This is the latest installment of our weekly series, The Language of the Blues, in which author/rocker Debra Devi explores the meaning of a word or phrase found in the blues. Grab a signed copy of Devi’s award-winning blues glossary The Language of the Blues: From Alcorub to ZuZu (Foreword by Dr. John) at Bluescentric.com. Also available on Amazon Kindle.
To jam is to improvise with other musicians. Linguist David Dalby traced jam to the Wolof word jaam for slave. As early as the 1700s, when slaves gathered together for their own entertainment, they called the get-together a jama.
Fierce jam sessions and cutting contests inspire blues, rock, and jazz musicians to stretch beyond their limitations. As composer/multi-instrumentalist Elliott Sharp puts it, “Improvisation is the immediate and spontaneous manifestation of visceral musical intelligence.”
The musician with the most jamming stamina ever may have been jazz saxophonist John Coltrane, who would jam all night and keep going while he signed autographs, while he was in the dressing room, and even while he was in the club’s bathroom.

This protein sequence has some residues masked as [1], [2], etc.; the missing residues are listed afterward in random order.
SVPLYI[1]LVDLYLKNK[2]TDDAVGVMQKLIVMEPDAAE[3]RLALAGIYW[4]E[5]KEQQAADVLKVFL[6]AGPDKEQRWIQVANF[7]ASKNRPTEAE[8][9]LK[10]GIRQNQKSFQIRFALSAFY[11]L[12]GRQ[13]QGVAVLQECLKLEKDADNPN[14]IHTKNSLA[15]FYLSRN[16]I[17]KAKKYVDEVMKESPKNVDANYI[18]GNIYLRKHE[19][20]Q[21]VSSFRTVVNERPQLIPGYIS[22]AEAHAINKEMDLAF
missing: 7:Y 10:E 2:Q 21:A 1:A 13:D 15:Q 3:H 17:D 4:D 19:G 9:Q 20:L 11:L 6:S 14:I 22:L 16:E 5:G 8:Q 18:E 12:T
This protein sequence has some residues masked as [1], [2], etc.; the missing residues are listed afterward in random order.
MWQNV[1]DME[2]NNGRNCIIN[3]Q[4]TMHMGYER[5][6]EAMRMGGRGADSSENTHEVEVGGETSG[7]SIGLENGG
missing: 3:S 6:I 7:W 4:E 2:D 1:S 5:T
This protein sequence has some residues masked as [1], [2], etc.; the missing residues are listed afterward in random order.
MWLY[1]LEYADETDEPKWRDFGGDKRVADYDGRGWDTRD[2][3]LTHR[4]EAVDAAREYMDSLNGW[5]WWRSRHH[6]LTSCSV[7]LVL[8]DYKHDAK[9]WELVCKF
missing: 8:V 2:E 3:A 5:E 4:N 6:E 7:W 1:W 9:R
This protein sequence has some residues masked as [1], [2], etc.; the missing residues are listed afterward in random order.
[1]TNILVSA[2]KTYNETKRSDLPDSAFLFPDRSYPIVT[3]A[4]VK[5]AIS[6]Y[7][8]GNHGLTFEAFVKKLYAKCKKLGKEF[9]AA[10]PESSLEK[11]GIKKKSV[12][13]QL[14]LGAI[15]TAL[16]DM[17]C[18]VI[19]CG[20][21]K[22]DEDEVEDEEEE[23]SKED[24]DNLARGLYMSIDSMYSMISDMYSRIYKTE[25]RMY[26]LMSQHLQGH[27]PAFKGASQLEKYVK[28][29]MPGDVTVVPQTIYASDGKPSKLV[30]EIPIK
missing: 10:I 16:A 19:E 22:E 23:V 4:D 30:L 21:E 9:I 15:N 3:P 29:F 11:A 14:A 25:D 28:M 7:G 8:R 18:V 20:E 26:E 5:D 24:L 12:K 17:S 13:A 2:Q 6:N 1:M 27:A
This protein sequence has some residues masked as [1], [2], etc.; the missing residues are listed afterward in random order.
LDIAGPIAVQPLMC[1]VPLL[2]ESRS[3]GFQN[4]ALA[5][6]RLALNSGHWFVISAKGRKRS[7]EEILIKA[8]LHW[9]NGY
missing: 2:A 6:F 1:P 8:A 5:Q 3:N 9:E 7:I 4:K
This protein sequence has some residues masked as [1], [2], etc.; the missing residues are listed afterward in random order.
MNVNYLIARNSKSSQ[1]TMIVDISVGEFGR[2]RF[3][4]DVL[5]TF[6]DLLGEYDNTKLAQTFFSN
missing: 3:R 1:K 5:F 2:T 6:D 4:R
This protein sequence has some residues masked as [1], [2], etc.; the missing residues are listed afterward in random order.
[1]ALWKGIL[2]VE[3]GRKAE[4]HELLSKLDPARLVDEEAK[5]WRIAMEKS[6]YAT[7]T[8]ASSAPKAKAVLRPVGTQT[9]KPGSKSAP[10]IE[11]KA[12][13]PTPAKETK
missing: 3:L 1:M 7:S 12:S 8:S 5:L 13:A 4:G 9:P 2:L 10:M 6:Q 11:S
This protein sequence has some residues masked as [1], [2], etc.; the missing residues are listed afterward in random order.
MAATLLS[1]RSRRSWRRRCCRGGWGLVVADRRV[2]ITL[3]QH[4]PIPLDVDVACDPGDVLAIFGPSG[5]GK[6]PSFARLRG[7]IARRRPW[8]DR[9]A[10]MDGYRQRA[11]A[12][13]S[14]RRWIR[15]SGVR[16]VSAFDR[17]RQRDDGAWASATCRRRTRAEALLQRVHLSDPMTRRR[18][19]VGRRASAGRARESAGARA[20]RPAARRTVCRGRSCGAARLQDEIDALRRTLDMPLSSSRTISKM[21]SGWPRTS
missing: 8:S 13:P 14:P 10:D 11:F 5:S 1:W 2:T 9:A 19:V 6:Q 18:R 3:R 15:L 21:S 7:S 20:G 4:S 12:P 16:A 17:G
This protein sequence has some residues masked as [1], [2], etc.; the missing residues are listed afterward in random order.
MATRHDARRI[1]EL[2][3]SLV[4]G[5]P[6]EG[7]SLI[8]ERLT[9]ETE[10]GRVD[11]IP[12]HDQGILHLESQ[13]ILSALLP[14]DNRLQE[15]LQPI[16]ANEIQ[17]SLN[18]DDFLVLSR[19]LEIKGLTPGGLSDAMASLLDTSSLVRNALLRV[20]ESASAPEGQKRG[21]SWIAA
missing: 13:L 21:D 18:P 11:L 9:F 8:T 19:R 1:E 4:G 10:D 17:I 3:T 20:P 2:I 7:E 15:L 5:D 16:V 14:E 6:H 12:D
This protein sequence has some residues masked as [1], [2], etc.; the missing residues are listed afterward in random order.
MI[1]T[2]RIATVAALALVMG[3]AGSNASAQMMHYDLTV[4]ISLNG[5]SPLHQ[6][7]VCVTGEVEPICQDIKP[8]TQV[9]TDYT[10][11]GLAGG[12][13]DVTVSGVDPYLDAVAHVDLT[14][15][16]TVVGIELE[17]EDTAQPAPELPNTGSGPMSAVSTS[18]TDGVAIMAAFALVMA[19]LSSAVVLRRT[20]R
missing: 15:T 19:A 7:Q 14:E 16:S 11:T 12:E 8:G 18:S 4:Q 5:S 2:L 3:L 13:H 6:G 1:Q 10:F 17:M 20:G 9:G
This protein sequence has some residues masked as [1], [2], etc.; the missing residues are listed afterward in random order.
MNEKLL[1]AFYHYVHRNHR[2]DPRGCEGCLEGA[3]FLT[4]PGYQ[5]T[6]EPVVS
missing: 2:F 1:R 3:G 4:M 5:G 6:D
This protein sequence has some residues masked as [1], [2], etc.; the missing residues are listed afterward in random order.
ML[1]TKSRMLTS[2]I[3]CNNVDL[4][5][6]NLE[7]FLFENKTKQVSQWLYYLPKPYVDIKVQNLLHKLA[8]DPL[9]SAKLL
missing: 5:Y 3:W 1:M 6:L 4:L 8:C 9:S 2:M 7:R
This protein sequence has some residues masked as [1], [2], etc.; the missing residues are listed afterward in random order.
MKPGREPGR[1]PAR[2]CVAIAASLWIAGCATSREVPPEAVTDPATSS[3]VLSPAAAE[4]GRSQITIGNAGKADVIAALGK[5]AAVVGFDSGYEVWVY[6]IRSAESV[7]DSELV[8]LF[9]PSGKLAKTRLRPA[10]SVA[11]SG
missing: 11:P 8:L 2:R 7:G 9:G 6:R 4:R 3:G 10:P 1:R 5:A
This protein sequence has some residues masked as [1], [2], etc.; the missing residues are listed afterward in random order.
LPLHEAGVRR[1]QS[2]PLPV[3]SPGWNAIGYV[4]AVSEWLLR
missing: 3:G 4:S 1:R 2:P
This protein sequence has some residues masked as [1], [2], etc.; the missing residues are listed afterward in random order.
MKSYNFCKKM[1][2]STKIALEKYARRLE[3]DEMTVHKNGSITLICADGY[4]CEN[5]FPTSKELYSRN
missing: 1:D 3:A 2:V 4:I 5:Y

The first blues musician to tap into Coltrane’s concept of extended improvisational soloing was Michael Bloomfield, the Chicago guitarist who played with the original Paul Butterfield Blues Band. “Man,” Bloomfield said to a close friend, journalist Andrew M. Robble, “Coltrane just blew my fucking mind.”
The Butterfield Blues Band’s 1966 recording of “East-West” by Nick Gravenites lasted twelve minutes and was the first lengthy improvisation recorded by a non-jazz ensemble. Live, the group would sometimes extend the piece up to forty-five minutes.
“‘East West’ is all Coltrane-Indian Ragafeel-acid experience awakening and the blues- the real thing, no shuckin’ here,” Bloomfield told Robble. That recording had a profound effect on the San Francisco psychedelic scene and the British electric blues scene that spawned such talented white blues guitarists as John Mayall and Eric Clapton.
The Butterfield Blues Band – “East West”